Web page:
LC

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Re: BRK Valuation
« Reply #107 on: June 30, 2020, 09:03:28 AM »
Buffett has said time and again that "it's better to be approximately right than precisely wrong."  I think it's less important to know whether Berkshire's intrinsic value is $235/$240 and more important to know that it's significantly higher than it's current market price today.

Right. And I think you can get there looking at the cash + earnings/valuations of the wholly owned subs + the equity portfolio.
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aws

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Re: BRK Valuation
« Reply #108 on: June 30, 2020, 08:54:56 PM »
My back of the envelope calculation has Q2 book value at 164.67, so based on today's closing price we would be trading at 1.08 times book.

This is based on a presumed 28.7b net increase in book value from the equity portfolio, estimated by the change in portfolio value since 3/31 after adjusting for the sales we know about and the additional deferred tax liability on the unrealized gains.  Not surprisingly the vast majority of the gains are from Apple, which alone increased in value 28b pretax.

Then I just assumed operating earnings would breakeven for the quarter.  That may be way too conservative, so you could maybe add another $1 or $2 per share but in any case it's not going to have anywhere near as big of an impact on book value as the much more obvious change in the stock portfolio.  The 28.7b stock represents a 11.81 EPS and that adds to the prior quarter ending book value of 152.86 gets me to the 164.67.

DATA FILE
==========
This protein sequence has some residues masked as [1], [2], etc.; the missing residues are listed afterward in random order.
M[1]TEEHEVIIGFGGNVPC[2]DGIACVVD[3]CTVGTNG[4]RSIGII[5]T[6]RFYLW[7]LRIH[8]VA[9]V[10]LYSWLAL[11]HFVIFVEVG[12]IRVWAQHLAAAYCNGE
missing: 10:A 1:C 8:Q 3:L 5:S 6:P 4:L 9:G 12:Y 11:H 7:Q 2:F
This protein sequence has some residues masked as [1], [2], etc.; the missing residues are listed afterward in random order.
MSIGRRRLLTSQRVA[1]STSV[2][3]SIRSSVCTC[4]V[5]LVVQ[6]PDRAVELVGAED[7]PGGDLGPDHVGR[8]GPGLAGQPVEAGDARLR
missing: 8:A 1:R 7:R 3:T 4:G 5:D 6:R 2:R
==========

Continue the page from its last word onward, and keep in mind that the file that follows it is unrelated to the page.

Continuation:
wescobrk

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Re: BRK Valuation
« Reply #109 on: June 30, 2020, 09:14:13 PM »
Buffett has said time and again that "it's better to be approximately right than precisely wrong."  I think it's less important to know whether Berkshire's intrinsic value is $235/$240 and more important to know that it's significantly higher than it's current market price today.
According to Buffett, it isn't trading at a discount to intrinsic value. He didn't buy any in March when it was cheaper than what it is now. If Buffett showed signs of dementia at the 2020 annual meeting, then it would be easy to dismiss him, but he was as sharp as he has been the last 10 years. I think Buffett knows more about intrinsic value for Berkshire than anyone else. I don't mean for that to come across as a criticism of your post, just that the man that created Berkshire and knows more about the company than anyone on the planet disagrees with you.